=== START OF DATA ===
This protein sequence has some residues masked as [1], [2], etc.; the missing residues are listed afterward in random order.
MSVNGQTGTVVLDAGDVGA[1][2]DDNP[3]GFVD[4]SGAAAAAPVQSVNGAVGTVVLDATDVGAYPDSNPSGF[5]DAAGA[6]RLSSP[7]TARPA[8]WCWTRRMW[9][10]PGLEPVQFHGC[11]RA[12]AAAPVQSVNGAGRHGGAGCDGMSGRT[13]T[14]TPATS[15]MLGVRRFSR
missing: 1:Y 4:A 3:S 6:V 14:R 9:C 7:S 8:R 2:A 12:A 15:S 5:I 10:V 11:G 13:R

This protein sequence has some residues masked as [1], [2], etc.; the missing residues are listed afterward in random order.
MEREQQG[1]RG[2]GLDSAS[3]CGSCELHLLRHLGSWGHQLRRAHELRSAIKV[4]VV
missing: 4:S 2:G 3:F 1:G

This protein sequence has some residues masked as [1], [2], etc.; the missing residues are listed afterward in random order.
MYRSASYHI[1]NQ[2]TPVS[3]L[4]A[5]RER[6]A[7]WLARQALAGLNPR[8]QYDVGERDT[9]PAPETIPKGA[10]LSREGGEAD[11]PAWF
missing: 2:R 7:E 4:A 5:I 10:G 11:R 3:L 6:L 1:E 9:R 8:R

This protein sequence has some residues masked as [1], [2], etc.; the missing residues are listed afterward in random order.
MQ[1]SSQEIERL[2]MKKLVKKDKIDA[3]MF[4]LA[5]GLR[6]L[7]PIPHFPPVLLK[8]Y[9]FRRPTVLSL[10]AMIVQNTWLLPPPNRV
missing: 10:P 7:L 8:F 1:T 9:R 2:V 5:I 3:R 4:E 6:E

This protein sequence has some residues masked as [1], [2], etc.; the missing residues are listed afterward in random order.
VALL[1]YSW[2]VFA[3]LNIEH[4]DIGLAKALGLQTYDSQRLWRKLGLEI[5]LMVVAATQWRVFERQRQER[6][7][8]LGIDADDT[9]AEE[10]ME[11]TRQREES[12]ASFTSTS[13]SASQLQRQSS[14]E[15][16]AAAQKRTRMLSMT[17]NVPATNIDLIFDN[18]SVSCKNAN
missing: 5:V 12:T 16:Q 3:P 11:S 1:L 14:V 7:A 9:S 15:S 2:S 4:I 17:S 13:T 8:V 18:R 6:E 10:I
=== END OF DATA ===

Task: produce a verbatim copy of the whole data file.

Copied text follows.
This protein sequence has some residues masked as [1], [2], etc.; the missing residues are listed afterward in random order.
MSVNGQTGTVVLDAGDVGA[1][2]DDNP[3]GFVD[4]SGAAAAAPVQSVNGAVGTVVLDATDVGAYPDSNPSGF[5]DAAGA[6]RLSSP[7]TARPA[8]WCWTRRMW[9][10]PGLEPVQFHGC[11]RA[12]AAAPVQSVNGAGRHGGAGCDGMSGRT[13]T[14]TPATS[15]MLGVRRFSR
missing: 1:Y 4:A 3:S 6:V 14:R 9:C 7:S 8:R 2:A 12:A 15:S 5:I 10:V 11:G 13:R

This protein sequence has some residues masked as [1], [2], etc.; the missing residues are listed afterward in random order.
MEREQQG[1]RG[2]GLDSAS[3]CGSCELHLLRHLGSWGHQLRRAHELRSAIKV[4]VV
missing: 4:S 2:G 3:F 1:G

This protein sequence has some residues masked as [1], [2], etc.; the missing residues are listed afterward in random order.
MYRSASYHI[1]NQ[2]TPVS[3]L[4]A[5]RER[6]A[7]WLARQALAGLNPR[8]QYDVGERDT[9]PAPETIPKGA[10]LSREGGEAD[11]PAWF
missing: 2:R 7:E 4:A 5:I 10:G 11:R 3:L 6:L 1:E 9:R 8:R

This protein sequence has some residues masked as [1], [2], etc.; the missing residues are listed afterward in random order.
MQ[1]SSQEIERL[2]MKKLVKKDKIDA[3]MF[4]LA[5]GLR[6]L[7]PIPHFPPVLLK[8]Y[9]FRRPTVLSL[10]AMIVQNTWLLPPPNRV
missing: 10:P 7:L 8:F 1:T 9:R 2:V 5:I 3:R 4:E 6:E

This protein sequence has some residues masked as [1], [2], etc.; the missing residues are listed afterward in random order.
VALL[1]YSW[2]VFA[3]LNIEH[4]DIGLAKALGLQTYDSQRLWRKLGLEI[5]LMVVAATQWRVFERQRQER[6][7][8]LGIDADDT[9]AEE[10]ME[11]TRQREES[12]ASFTSTS[13]SASQLQRQSS[14]E[15][16]AAAQKRTRMLSMT[17]NVPATNIDLIFDN[18]SVSCKNAN
missing: 5:V 12:T 16:Q 3:P 11:S 1:L 14:V 7:A 9:S 15:S 2:S 4:I 17:S 13:T 8:V 18:R 6:E 10:I